Case of economic déjà vu?
This week, I was going to write a letter of admiration to Toni Thorne, and congratulate her on her television series being taken up in St Vincent and Dominica. I was then going to look at her journey as an entrepreneur and insert bits of my journey, and finally ask her to go on a romantic date under the stars to our alma mater, which has now been condemned.
Alas, Moody’s came along and downgraded Barbados; so my guess is that I should write about that instead.
Was the downgrade justified? I have read elements of a recent CIBC report that characterized the downgrade as unjustified, citing factors that have already happened, such as marginal economic improvements in recent quarters. The problem with that line of reasoning, from my perspective as a trader, is that ratings should endeavour to be mostly forward-looking.
Imagine that tomorrow will be the same as today because history repeats itself. Hopefully, you are nodding your head in agreement. Those of you who aren’t nodding are probably examining the title of this article with a confused look, since economic déjà vu would imply history repeats itself to some extent.
It is the mark of an educated mind to be able to entertain a thought without accepting it. –– Aristotle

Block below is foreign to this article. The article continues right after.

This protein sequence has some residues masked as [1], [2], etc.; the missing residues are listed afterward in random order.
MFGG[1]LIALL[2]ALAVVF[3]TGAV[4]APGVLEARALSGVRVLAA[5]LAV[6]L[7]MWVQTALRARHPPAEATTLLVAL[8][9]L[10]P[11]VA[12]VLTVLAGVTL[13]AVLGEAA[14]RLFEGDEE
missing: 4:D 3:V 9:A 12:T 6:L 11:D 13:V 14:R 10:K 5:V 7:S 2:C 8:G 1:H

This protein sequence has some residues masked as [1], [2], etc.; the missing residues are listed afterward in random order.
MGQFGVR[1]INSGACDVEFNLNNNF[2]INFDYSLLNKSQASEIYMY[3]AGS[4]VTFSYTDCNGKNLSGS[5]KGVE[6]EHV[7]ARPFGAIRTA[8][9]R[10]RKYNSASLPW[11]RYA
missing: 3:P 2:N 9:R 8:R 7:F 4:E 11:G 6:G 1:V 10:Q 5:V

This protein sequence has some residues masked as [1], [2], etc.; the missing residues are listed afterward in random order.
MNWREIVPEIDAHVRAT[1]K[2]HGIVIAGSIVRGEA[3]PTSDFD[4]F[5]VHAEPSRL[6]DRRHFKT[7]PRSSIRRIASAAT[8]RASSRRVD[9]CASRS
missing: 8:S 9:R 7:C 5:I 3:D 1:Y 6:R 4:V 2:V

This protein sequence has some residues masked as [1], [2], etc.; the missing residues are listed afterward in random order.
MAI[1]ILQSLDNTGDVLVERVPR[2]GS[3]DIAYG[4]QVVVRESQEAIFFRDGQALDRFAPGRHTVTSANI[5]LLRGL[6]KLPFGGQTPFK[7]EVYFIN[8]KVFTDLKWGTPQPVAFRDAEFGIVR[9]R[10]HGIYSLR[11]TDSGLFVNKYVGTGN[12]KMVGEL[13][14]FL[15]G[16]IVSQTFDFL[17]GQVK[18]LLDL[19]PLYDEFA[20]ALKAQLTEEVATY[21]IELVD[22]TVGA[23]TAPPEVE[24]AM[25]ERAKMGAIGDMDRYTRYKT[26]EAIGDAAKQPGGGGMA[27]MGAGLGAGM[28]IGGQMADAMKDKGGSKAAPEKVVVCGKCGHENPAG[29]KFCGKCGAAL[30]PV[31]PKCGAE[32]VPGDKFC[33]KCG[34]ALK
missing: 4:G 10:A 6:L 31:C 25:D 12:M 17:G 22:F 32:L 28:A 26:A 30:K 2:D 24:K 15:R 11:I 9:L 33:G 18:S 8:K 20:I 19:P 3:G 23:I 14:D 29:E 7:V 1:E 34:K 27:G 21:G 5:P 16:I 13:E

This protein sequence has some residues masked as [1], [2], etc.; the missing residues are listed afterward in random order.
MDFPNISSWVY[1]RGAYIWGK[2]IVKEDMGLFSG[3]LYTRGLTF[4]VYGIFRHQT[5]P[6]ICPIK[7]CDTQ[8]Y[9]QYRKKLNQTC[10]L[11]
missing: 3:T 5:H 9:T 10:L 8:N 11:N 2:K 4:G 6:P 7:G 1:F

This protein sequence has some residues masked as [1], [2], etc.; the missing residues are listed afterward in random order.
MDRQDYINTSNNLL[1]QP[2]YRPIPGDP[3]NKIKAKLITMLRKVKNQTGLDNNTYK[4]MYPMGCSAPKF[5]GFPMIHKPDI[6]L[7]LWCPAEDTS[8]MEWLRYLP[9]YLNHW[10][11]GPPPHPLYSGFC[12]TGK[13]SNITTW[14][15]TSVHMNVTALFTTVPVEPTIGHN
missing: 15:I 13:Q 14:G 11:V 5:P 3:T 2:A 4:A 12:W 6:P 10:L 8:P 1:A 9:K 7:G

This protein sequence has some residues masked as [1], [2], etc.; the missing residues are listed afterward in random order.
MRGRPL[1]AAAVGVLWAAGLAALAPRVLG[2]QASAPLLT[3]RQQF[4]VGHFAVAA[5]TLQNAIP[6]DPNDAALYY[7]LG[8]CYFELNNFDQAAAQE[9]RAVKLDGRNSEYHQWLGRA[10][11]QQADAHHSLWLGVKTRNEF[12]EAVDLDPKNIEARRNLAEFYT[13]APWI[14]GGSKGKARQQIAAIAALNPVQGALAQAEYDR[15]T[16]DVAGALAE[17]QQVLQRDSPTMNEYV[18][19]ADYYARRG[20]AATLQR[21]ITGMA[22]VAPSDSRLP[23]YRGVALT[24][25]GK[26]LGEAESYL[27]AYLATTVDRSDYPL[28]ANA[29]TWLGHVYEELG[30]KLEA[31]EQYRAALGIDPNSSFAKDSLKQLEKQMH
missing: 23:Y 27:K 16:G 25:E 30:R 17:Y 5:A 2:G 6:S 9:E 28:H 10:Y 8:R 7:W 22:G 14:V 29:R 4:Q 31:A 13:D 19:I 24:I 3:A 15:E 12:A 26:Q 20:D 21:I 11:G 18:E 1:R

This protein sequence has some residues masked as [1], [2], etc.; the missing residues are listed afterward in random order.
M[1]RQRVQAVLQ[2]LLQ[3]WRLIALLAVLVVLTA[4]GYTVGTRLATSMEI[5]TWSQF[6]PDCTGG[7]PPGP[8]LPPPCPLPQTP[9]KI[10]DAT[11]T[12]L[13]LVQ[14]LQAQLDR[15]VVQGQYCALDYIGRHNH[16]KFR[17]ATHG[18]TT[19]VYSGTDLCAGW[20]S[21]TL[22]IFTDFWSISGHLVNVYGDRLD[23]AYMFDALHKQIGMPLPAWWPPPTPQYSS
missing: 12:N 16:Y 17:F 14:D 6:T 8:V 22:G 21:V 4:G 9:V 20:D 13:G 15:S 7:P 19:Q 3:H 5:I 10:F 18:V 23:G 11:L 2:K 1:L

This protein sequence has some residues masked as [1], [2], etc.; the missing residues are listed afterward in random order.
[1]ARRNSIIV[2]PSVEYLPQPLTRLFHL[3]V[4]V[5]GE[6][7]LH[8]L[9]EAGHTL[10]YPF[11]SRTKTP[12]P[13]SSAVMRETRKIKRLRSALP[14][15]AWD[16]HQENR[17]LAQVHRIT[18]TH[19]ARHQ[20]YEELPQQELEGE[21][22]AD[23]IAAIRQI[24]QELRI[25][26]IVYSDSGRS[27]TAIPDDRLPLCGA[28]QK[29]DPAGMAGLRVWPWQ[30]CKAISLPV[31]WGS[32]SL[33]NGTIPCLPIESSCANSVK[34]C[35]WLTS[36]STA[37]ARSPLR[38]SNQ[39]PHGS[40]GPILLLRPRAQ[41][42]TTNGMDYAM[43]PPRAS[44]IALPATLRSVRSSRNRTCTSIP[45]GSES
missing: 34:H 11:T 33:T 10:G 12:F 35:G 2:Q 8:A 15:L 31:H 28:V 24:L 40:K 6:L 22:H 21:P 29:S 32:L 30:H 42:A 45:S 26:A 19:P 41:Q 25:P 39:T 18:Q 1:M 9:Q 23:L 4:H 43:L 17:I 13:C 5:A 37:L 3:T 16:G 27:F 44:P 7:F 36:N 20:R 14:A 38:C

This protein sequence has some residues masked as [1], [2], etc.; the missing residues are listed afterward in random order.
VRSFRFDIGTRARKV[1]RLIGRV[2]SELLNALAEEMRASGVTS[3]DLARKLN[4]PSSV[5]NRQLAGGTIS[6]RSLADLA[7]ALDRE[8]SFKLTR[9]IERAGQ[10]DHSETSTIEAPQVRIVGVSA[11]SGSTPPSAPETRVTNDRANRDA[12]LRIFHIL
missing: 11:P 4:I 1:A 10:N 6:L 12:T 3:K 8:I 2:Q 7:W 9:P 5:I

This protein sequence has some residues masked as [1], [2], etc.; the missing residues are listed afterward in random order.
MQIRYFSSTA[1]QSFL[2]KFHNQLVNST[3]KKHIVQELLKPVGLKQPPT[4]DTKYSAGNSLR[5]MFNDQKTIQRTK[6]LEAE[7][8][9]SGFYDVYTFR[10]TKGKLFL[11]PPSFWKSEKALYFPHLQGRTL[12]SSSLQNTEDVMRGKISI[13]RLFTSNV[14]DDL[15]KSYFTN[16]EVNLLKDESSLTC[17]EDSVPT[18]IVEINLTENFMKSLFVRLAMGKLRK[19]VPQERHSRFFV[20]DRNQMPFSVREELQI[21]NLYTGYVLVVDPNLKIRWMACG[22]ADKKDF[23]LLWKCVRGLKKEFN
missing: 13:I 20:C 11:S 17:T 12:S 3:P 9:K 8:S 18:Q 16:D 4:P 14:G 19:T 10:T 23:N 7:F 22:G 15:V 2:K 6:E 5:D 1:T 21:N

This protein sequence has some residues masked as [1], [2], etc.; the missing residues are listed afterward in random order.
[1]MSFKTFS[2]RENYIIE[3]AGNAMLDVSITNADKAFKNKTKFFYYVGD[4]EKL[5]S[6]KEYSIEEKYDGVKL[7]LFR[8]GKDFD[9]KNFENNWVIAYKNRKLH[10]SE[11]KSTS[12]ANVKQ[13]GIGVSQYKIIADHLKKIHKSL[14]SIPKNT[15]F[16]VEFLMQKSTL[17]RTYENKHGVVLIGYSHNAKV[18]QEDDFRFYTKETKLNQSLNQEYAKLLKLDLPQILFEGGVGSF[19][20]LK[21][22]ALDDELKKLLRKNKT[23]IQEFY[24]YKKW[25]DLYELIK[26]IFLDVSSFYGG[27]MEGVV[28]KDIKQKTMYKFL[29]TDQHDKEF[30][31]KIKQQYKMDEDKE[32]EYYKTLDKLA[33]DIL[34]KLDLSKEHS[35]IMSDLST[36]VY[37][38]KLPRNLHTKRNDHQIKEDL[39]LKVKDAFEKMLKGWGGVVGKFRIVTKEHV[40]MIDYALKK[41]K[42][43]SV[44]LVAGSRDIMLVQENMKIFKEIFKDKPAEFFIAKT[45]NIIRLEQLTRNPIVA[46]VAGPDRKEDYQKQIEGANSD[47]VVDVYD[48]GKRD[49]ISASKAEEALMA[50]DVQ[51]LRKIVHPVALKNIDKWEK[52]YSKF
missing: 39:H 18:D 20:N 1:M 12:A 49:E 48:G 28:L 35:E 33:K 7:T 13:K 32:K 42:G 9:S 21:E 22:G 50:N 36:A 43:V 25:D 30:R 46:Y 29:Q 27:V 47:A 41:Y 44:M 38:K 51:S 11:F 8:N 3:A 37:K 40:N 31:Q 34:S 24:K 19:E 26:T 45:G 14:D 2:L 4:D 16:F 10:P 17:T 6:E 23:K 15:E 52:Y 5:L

Is this economic déjà vu? I figure some Barbadians must be thinking “not the 1990s again”. That is when we went to the International Monetary Fund (IMF). I thought it might be interesting to compare and contrast what was happening then to what is happening now, looking at what is similar and what is not, since humans are in love with patterns.
I’m sure I can find something for both sides of the debate.
After stumbling around the Barbados Central Bank’s website for a bit, I decided to check the IMF’s website. I can see why investors just focus on a few data points, one of them being debt to GDP ratio.
I can confirm that our debt to GDP ratio during the period 2012 to 2015 is twice the amount it was just before our previous IMF flirtation. That being said, real GDP has doubled since the 1990s. So, in that context, we shouldn’t be too alarmed.
For whatever reason, I couldn’t find the unemployment figures for 1988 to 1990 on the Central Bank’s website.
From various IMF reports, unemployment around that period was between 17 and 25 per cent, which hardly compares favourably with our current reported 11 to 12 per cent. Other indicators such as our recent growth in tourism figures are also cause for optimism as the 1980s and 1990s saw significant declines in tourism, manufacturing and sugar cane production.
Tourism bottomed and rebounded a bit last year, and manufacturing and sugar cane production aren’t as significant now to the economy as it was back then.
Generally speaking, these points and a host of other data suggest we are in a better position. I would caution that similarities lie in rising labour costs, and rising but stabilizing debt to GDP ratios. Barring some outlier, like a hurricane, we shouldn’t be thinking this is quite like the 1990s just yet.
(Craig Harewood is the investment director at Ourinterest Inc., an investment company that trades on global markets and from time to time assists small businesses and boutique investors.)